Dehumanizing Refugees For a Story

We have been reading about the refugee crisis in Europe for many years. The UN has reported on multiple occasions how Europe has had its worst refugee crisis since World War II, prompting  journalists worldwide to report on the topic. Due to Brexit and the potential fall of the “Dublin III” agreement, there has been a spike of migrants and refugees crossing through the English Channel. The UK's Home Office confirmed over 4,000 people have crossed the Channel this year, as of August 6th, breaking record with 235 arrivals. 

Sky News and the BBC  reported the crossings during their peak in August, and the backlash was impressive. Both news broadcasters have taken upon themselves to report on the dangerous crossings of refugees; devaluing the sacrifice they have to undergo in order to rebuild a life after the war and violence they have endured.

It’s baffling how a reporter can ask a person “Where are you from?” to return to the camera and describe how the boat is in distress due to overflow. Ali Fostercue asked multiple times “Are you ok?” to a group of people risking their lives as she ignored them when they said “No camera.” When does it make it okay to prioritize the coverage of a sinking boat filled with people who have been forced out of their home due to persecution, war, or violence? Refugees sacrificing their life should never be broadcast as entertainment.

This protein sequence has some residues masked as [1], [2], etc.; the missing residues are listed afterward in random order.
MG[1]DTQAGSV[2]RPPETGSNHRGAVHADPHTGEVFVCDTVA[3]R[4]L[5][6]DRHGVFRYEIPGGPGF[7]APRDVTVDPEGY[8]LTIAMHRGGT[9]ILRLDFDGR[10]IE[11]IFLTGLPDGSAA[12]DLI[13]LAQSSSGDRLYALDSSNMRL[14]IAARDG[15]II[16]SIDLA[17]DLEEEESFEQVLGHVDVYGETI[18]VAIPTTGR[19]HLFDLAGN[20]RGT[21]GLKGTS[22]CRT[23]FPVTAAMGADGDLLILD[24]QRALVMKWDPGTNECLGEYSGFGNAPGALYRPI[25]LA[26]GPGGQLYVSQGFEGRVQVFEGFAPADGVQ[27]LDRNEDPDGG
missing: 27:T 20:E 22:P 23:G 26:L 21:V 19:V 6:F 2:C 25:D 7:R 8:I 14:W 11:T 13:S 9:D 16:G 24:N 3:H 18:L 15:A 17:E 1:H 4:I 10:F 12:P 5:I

The focus should be on the safety of the crossing and on the reform of the current protocols for refugees. The Guardian quoted the deputy leader of Northern Ireland’s Alliance party: “It is voyeurism and capitalizing on misery. Media should be seeking to hold [the Home Office] to account, and the dark forces fuelling this anti-people agenda.”  

Hassan Akkad, a BAFTA-winning filmmaker and Syrian refugee, captioned an Instagram post  “If broadcasters don’t treat desperate people with respect, they cannot expect the time of others who have been in a similar situation” In the post, he displayed an email denying an appearance on Sky News to discuss the issue.   

The reporting by Sky News and BBC has been called “not ethical journalism,” “appalling,” and “sickening.” Skynews is currently swimming in Ofcom complaints and the broadcast of the crossings has been compared to reality TV Shows. Both correspondents, Ali Fortescue and Simon Jones have said they will continue to report since it’s being done in a humanly way and they are following safety protocols even though the internet has asked them to revalue their reporting. Allowing the dehumanizing of individuals as if crossing the channel is a spectator sport, like Arnesa Buljusmic-Kustura said, is how the UK is projecting its xenophobia and voyeurism.